Laughing abruptly, talking to self, killing animals, forcing someone to have sex, and attempting to commit suicide are just a few characteristics that would be considered as abnormal behavior. We all might know someone or have crossed paths with someone who has displayed abnormal behavior, but what is abnormal behavior? Is a person considered abnormal because they behave differently from you, or is abnormal behavior defined by our socio-cultural background? To define, abnormal behavior is behavior that is socially unacceptable, distressing, atypical, maladaptive, and /or the distortion of one’s cognitive ability (Comer, 2005).
According to Wayne Weiten, author of Psychology: Themes and Variations, 9E, Weiten maintains abnormal behavior as a mental disorder. Weiten further validated his decision by using the Diagnostic and Statistical Manual (DSM-IV-TR). The DSM is used to explain abnormal behavior or psychopathology. For example, DSM-IV-TR provides a definition for abnormal behavior based on the belief that mental disorders lack a theoretic operational definition which covers all encounters (Weiten, 2012).
According to DSM-IV-TR there are six elements used to classify abnormal behavior. For example, suffering, maladaptiveness, deviancy, violation of standards of society, irritationality , and social discomfort are the behaviors which are identified in order to diagnose abnormal behavior ( Lefton, 2000). Since classifying is the core of science, it is imperative that abnormal behavior is classified accordingly. If we think about it, without labeling and establishing patterns of abnormal behavior, it might be difficult for researchers to communicate their findings to one another, and progress toward treating the various disorders would cease.
Prior to diagnosing abnormal behavior, the condition must be identified. In order to identify the condition the following six elements are assessed. (1) Atypical is behavior that is unusual and strange. It deviates from normal expectations and is looked upon as odd. An example of atypical behavior can be someone who likes to kill animals for the thrill of it. (2) Maladaptiveness is behavior that inhibits a person’s ability to adapt to certain situations. For example, maladaptive people tend to avoid situations because they have unrealistic fears. (3) Deviance refers to a state that is not seen as normal behavior. In other words, it is behavior that is considered to be weird odd or strange. For example, you are a school teacher but you like having sex with your students, or perhaps you are a lifeguard but you like to set at your post and sunbathe without clothes on. (4) Suffering, people who suffer from depression is clearly suffering mentally.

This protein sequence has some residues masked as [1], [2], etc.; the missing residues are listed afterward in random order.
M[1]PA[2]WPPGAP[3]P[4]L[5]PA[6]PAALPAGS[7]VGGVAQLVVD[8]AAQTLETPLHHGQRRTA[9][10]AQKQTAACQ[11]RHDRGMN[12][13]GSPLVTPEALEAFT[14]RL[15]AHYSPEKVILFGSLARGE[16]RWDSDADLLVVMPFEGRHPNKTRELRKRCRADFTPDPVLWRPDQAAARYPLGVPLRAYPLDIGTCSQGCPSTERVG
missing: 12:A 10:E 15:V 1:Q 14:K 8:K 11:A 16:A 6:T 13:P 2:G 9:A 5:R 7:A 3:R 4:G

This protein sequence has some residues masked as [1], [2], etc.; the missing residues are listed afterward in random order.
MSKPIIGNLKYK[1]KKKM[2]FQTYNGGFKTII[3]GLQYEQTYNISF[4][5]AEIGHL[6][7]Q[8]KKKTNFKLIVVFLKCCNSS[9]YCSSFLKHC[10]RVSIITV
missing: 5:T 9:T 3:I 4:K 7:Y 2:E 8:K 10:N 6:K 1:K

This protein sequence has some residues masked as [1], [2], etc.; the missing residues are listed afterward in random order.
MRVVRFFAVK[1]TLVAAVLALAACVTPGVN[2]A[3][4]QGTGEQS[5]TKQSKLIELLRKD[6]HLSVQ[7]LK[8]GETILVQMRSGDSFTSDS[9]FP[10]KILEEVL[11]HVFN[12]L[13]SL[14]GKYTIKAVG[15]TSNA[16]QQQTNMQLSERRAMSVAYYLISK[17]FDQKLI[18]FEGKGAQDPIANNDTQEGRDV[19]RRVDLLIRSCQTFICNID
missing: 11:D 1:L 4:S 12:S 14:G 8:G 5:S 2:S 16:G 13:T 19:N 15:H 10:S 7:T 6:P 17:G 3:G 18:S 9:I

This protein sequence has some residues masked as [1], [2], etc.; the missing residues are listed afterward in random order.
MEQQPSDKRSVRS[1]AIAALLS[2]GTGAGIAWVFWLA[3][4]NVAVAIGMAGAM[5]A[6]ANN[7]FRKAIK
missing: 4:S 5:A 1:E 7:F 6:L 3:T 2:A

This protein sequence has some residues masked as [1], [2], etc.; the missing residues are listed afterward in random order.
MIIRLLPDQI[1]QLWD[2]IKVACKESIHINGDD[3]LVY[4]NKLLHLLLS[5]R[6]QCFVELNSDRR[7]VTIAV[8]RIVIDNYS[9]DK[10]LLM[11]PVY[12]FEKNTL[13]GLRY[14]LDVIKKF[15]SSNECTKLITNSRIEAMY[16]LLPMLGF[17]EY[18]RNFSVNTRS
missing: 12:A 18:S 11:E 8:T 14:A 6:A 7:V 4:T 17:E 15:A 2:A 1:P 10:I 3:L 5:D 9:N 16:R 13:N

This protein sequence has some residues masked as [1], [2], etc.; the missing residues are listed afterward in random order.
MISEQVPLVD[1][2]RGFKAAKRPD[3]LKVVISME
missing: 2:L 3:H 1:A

Their reason for being depressed may not be due to a death of a loved one instead they might be depressed without reason. Due to them being depressed, this can be considered as abnormal behavior. (5) Social Discomfort makes others around you uncomfortable due to you violating social rules; those around you are not at ease. For example, you are at a restaurant and a complete stranger sits at the table with you and began to tell you how they are having thoughts of suicide. (6) Irrationality and Unpredictability is when a person’s cognitive ability is somewhat distorted. For example, you are on the city bus and a person began screaming out words and his actions make no sense.